Next to display was Claire Scott with a selection of material connected with Brunei.  Initially mail from Brunei was sent to Labuan to catch the steamer to Singapore.  Mail was censored in either Singapore or Labuan, but the service was suspended due to the Japanese invasion.  At that time all stamps were overprinted with a straight line printing by the Japanese and there were examples of such stamps and also paper currency used during the Japanese occupation along with postal stationery.  Claire showed a selection of covers and stamps of Brunei with local postmarks, including those from the introduction of the first and second types.  She also showed examples of Australian Forces mail and a selection of BMA overprinted stamps - and warned that there were plenty of forgeries around, and a US Navy cover dated SEP 20 1945.

John Scott was next and he explained that one of his interests was the development of writing paper.  He showed examples of such paper including one from 1842 published by the London firm of J&F Harwood depicting the sinking of the “Royal George”; there were also examples of the 1835 Royal Military Academy, writing paper of the storming of Delhi on 11 November 1857, illustrated letter paper from the French Army of the Rhine in 1870 and those depicting images of the Crimean War.  There were items from the 1914-18 war, including Red Cross produced packets of envelopes and decorated writing paper and WW2 Christmas cards and air letters.  John also showed HM Forces Christmas Gift Parcel labels M64 (1956) and M20 - but did not know anything about them.  Here I was able to help - the M20 label was from 1955 and both types were used to send postage free Christmas air mail parcels to members of HM Forces in Korea and Japan.

Showing next was local member Jeremy Piercy with returned military mail during World War One - he explained that this was his main collection and said that there were many reasons for returned mail, including returned by the censor with labels and slips of paper which gave details of the reason for its return.  Jeremy showed a number of examples of such returned mail, one such example being that it included details of an air raid.

All the way from Newcastle we had Tony Walker - he was in York for The Great Britain Philatelic Society (GBPS) York Weekend, but decided to pay us a visit and very welcome he was to.  He said that there was a lot more to postal history than rates (something which we in the FPHS can all agree on !) and showed various naval items, including letters from various Admirals in WWI, which included picture postcards and photographs of the Admirals as well as letters; he also showed a selection of correspondence from a doctor who had qualified in Canada and who then joined the navy and who was eventually appointed as a ship’s doctor - HMS Canada (most appropriate !).  Tony also included a display of letters and covers from WWI about Dr David Henderson, a naval surgeon (1885-1966).

Richard Berry was our penultimate member to display who said that he was looking to building collection of the Canadian Overseas Expeditionary Force 1914-18 (he showed four pages of such material) and the Belgian Army based in Germany in the mid-1970s (and he showed five pages of such material); this used the number POST 4090 and the display showed datestamps in the POST 4090 series used on official mail with various unit cachets.

Last to show was Ian Muchall who put up a small collection of RAF covers from South Africa in World War Two showing various RAF censor marks.  After which we retired for a short rest and then down to the restaurant with, in some cases, our other halves for our enjoyable 65th Anniversary meal.

Sunday morning - the meeting had already started by the time I got there and Richard Berry, Andrew Brooks and Peter High (Sino-Japanese War) had already displayed and so my apologies for not being in a position to take notes.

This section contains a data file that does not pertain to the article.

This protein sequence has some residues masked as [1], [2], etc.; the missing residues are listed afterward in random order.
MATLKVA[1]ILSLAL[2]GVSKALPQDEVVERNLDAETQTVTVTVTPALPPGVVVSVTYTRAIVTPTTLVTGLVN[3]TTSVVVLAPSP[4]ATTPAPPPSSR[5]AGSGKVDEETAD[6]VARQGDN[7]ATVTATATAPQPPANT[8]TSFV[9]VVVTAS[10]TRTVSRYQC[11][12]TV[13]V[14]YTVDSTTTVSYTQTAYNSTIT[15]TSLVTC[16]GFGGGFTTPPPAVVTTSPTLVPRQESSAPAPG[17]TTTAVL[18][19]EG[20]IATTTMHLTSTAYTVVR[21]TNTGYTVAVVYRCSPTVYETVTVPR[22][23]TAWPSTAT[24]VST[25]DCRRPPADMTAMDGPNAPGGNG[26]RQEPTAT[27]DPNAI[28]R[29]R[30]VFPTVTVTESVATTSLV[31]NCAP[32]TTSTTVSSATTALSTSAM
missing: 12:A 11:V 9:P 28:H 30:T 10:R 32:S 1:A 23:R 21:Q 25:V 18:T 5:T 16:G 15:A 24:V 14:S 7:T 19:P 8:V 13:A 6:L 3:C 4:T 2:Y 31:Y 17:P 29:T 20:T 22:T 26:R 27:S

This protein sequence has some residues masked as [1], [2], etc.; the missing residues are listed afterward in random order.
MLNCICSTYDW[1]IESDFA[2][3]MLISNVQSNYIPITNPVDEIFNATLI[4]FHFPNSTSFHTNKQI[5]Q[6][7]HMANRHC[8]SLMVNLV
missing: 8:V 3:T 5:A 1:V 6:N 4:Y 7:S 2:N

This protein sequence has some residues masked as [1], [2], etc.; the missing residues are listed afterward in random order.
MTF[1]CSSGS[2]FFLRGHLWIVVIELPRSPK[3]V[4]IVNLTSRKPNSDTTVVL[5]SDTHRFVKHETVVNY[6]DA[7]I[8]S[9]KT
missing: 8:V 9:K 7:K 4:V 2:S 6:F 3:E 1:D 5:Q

I (Michael Dobbs) was next to display and showed a selection of material from British Forces in the USA and Canada - this included mail from the British Joint Services Mission, which was later called the British Defence Staff Washington (BFPO 2) postmarked with Maritime Mail cancellations until an FPO was established there by 1986 using FPO 188; as well as CFB Goose Bay (BFPO 9) using FPO 260 and packet FPO 15 and the British Army Training Unit Suffield (BATUS) at CFB Suffield (BFPO 14) using FPO 518 and packet FPO 190 - all on private, official and philatelic mail.

Alan Baker put up three pages of the Japanese navy in the Mediterranean in 1917 - Japan sent a squadron of eight destroyers (their newest vessels) and a cruiser to assist the Allies as escort ships against German and Austrian submarines: on 11 March 1917, Admiral Sato Kozo aboard the cruiser Akashi and eight destroyers which made up the Second Special Squadron left Singapore and headed west and arrived at Malta on 13 April.

Next we had Geoff Hanney with one frame on which he showed a selection of picture postcards of Indian troops in WW I and a few Indian FPO covers - all were from the Western Front except for one postcard showing Brighton Pavilion.

Robert McMillan volunteered next with a display on the war in the Falkland Islands in 1982 starting with a Royal Mail notice of 2 April 1982 about the postal situation, he then went on to show a selection of photos of Royal Navy ships involved in the conflict with a Forces aerogramme (known as a bluey) associated with each.  He also showed several items of commercial mail and some official mail sent by the Argentines.

Then Alan Baker (again !) showing a selection of WW II Canadian bases with MPO cancellations with quite a few from the air training programme.

It was now time for Alistair Kennedy to display and he showed WW I mail from British and Empire forces on the Western Front as well as mail from the RNAS which became part of the newly formed Royal Air Force on 1 April 1918.  Empire forces included items from Indian Expeditionary Force ‘A’, New Zealand, Canadian and South African forces, Newfoundland contingent, Bermuda contingent, Royal Guernsey Militia (as a company within the Royal Irish Regiment) - all with British style FPO postmarks.  He also showed mail from the thousands of Chinese who had been recruited for use as labour troops on the Western Front.

Up next was Ian Muchall who showed material from the Allied invasion and occupation of Madagascar by the British in conjunction with South African forces.  There was a variety of postmarks shown - South African APO-U-MPK 51, East African APO 53, British FPOs 596 & 597, including examples on air letters and airgraphs.

Last to display was Andy Brooks again, this time with a small selection of Przemysl mail in the battle between Austro-Hungarian and Russian forces which included air mail postcards from the second siege

© Forces Postal History Society 2017